Think about a skill that you have learned from someone else, a skill that you soon excelled at. Maybe it’s learning how to play video games or organizing an event, or a social skill, like flirting. Chances are, you learned such skills not from a teacher or a coach or a parent, but from a friend. As the never-ending debate surrounding revolutionizing education continues, I propose a radical idea: what if all a student’s teachers were also his or her friends? What if learning was contingent on intrapersonal skills and not just academic instruction? Humans learn best from those who empathize and try to understand them. If this idea were to transfer to the classroom, the implications of the student-teacher relationship could be forever changed for the better. Teachers would no longer be “untouchable” figures that students fear to approach when they face academic challenges. One usually is not afraid to talk to their friend if they have a problem, and so it should be with teachers, too. Teachers must show their authority in the classroom from day one, and rightfully so, as they ought to show that they are responsible for students’ well-beings and actions. However, in many classes, this authority settles into educational dynamics and creates a rift between the student and teacher populations. In the prototypical lecture-based classroom, it is almost like an invisible line separates where the teacher is when they are lecturing and where students sit. “Most classes are probably a teacher at the front of the room at the chalkboard and [students] sitting in rows and desks,” Principal Kim Diorio says. “The idea is that in the future, there’s going to be a lot less of the ‘sage on the stage’ and more of the ‘teacher by the side.’” Mentorship is what students need; they need a mutual relationship in which there is two-way dialogue and an understood goal of achieving personal development. The current grade-based educational model — which is something that is not the fault of teachers — promotes a fearful education, one in which students fear approaching teachers because academic struggle is considered failure. “It’s okay to have a teacher trying to be a student’s friend,” a 17-year-old student named Alyssa said in the 23rd issue of Canada’s Faze Magazine. “It makes you enjoy the class more, which allows you to learn more effectively. Also having friendly teachers makes the task of going to school a lot less painful since not only are you connecting with your friends sitting next to you, but also the one at the front of the class.” Arguably the most important reason students would benefit from more meaningful relationships with teachers is that they need the person who helps them learn to understand the world they are coming from. In the 21st century, this means understanding what students are going through each day and also employing tools that students connect better with. “One of the things I really want [teachers] to think about is that the students born today are all digital natives,” Diorio said. “[We need to be] making sure that learning is more student-driven and not teacher-driven. That’s a big shift in education.” A common saying is “don’t judge a person until you’ve walked a mile in their shoes.” If all teachers put themselves in the shoes of their students and tried to imagine how a student feels in their class or how they manage to keep on top of their busy schedules, their methods of instruction would reflect this and thus benefit students. We as students, more than anything, just want to know that our teachers care about us.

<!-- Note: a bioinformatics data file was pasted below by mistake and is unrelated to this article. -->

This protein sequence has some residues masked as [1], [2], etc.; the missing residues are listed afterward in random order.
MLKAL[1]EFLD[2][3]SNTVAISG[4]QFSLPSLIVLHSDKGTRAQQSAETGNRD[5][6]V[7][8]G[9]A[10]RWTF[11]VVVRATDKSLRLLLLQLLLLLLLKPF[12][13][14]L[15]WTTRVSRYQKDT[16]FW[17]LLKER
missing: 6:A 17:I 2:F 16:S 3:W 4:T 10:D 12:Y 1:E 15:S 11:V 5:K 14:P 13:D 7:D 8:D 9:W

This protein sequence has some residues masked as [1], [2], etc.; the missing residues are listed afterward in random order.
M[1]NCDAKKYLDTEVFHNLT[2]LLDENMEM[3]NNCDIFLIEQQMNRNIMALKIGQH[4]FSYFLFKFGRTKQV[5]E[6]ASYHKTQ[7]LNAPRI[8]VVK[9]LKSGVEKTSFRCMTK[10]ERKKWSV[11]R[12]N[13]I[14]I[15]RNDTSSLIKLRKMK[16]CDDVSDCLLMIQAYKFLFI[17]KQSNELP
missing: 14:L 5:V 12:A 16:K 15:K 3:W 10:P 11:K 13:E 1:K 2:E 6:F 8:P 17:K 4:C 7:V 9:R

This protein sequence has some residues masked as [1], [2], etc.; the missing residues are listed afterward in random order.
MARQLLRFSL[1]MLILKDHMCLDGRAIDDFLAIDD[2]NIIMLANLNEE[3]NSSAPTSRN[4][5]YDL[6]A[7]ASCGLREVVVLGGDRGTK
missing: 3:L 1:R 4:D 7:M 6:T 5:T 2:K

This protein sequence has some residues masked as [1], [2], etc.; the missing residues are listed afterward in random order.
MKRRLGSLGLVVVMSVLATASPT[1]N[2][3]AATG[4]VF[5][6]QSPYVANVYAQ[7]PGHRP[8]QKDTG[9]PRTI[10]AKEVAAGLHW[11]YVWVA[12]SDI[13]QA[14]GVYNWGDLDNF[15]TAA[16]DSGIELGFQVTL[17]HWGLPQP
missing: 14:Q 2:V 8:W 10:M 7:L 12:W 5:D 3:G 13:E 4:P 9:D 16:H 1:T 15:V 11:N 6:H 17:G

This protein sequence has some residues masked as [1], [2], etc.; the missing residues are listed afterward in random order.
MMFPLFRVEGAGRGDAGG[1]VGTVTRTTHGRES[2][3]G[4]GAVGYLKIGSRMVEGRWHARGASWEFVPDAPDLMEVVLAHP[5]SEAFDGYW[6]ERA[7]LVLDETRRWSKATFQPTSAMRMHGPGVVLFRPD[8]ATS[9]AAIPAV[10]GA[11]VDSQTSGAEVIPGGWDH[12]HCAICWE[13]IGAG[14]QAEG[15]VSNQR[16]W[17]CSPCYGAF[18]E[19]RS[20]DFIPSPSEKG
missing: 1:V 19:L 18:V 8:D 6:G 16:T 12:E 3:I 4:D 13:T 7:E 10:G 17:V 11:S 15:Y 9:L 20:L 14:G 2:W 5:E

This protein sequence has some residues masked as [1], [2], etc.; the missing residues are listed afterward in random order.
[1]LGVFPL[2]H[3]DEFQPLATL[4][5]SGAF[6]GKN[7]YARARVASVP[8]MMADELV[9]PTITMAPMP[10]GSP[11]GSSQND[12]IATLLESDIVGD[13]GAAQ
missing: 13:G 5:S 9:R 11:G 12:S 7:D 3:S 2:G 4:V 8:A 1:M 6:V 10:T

“I like it when teachers try to be our friends,” 16-year-old Katie told Faze Magazine. “It makes me care more about the subject because it seems that the teachers care about you since they know you on a different level. Teachers also try to relate more to you and make school seem more like real life if they are your friends rather than just your professors.” One would be ignorant to think that all teachers are some sort of imposing and dominant figure, since there are many teachers who do make wholehearted efforts to connect with their students both inside and outside the classroom. I myself have been lucky enough to have such teachers through my years at Palo Alto High School, and not surprisingly, those classes have been among my favorite. But imagine if all teachers were like this — imagine the systemic impact this would have on education about the school, which can allow them to make a decision on whether the school is a fit for them.